SoftBank has been holding internal discussions on whether to relocate the unit that manages its $100bn Vision Fund from the UK to Abu Dhabi, according to multiple people with direct knowledge of the talks.
The move has been under discussion for several weeks within the Japanese technology conglomerate, these people said.
It would be driven by a number of reasons, including a desire to lower its taxes and be closer to one of the main backers of the Vision Fund, Abu Dhabi’s Mubadala sovereign investment vehicle, which has put $15bn into the technology investment fund.
Such a shift could put distance between SoftBank Investment Advisers, the unit formed in late 2016 to manage the Vision Fund, and UK regulatory oversight. The unit, which employs around 400 staff, is currently registered in the UK and run out of a townhouse in Mayfair in central London.
As part of the talks, Rajeev Misra, who runs the Vision Fund from London, is considering moving his primary residence to Abu Dhabi. According to multiple people with direct knowledge, Mr Misra was in the Gulf emirate recently looking at homes and schools for his family.
A person close to Mr Misra confirmed that SoftBank was looking at the move, but stressed that the probability of something happening would be low and that his family would not be moving. This person said that the move was primarily driven by an attempt by the Japanese conglomerate to capture a substantially lower tax rate for profits booked by SBIA.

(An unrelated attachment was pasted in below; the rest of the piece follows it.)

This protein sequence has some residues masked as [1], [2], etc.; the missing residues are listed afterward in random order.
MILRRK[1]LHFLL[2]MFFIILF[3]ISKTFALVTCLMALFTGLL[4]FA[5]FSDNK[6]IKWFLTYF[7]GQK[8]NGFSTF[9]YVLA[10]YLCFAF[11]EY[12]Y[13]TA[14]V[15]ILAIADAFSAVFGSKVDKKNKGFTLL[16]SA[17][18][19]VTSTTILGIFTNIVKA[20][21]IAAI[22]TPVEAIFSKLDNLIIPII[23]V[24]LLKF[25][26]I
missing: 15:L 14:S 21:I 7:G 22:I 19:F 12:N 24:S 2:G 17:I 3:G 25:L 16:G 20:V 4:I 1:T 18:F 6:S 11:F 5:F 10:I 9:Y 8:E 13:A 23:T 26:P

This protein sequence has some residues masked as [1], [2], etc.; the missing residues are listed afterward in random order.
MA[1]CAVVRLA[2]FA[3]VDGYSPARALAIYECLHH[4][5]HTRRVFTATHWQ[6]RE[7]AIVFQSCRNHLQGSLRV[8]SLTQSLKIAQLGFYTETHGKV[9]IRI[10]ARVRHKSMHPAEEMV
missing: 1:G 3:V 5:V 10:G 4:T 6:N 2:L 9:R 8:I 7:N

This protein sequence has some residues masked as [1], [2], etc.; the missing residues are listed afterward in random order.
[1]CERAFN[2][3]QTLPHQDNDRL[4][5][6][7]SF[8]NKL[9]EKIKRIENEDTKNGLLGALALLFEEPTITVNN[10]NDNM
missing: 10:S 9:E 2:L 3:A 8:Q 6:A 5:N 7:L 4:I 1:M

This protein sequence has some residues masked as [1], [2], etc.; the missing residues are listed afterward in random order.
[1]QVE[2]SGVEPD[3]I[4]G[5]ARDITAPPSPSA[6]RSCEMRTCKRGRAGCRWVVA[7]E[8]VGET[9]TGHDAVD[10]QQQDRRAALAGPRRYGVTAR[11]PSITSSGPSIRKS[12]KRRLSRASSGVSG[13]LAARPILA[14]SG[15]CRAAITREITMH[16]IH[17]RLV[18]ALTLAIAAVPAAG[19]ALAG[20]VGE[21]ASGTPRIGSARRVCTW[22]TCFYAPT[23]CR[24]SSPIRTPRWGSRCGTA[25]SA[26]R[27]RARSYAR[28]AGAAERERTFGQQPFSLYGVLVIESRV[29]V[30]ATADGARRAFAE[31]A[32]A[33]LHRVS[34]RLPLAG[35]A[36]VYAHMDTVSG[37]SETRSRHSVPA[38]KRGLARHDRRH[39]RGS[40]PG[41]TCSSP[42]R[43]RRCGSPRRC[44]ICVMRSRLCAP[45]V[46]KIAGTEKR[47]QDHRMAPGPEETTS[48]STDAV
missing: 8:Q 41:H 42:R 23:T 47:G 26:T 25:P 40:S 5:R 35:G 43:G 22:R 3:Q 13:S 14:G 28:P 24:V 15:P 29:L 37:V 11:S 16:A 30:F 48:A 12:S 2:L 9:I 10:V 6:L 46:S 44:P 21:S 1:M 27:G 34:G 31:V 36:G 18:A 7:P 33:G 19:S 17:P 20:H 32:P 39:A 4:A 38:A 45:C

The corporate tax rate in the UK is 19 per cent, while in Abu Dhabi it is zero per cent, with some exceptions.
Other people with knowledge of the discussions said the company had been debating the issue for months for regulatory benefits beyond reduced tax rates.
SBIA declined to comment.
Akshay Naheta, who like Mr Misra previously worked at Deutsche Bank before eventually joining SoftBank, has already relocated to Abu Dhabi, according to people with direct knowledge of his move.
Mr Naheta was the mastermind of SoftBank’s controversial Wirecard trade. In February, the Financial Times reported that Mr Misra had been in talks to set up a hedge fund-style vehicle based in Abu Dhabi and had lined up $4bn in support from Mubadala, which in turn helped recruit interest from the government of Kazakhstan. The FT reported that fund was due to be based in Abu Dhabi and run by Mr Naheta.
In June, the FT reported Mr Naheta had been given a new executive role at SoftBank and was no longer working in SBIA under Mr Misra.
On Monday, Mr Misra was one of three SoftBank executives removed from the group’s board in response to investor calls to improve governance standards by increasing oversight by non-executive directors.
But SoftBank chief executive Masayoshi Son, who spent about 90 seconds of his 75-minute presentation speaking about the governance overhaul, said Mr Misra’s day-to-day responsibilities running the Vision Fund would remain unchanged.
In its results, SoftBank reported that performance at the Vision Fund had improved thanks to a rally in tech stocks and also said a much smaller sequel fund had performed strongly.
Additional reporting by Robert Smith, Anjli Raval and Simeon Kerr
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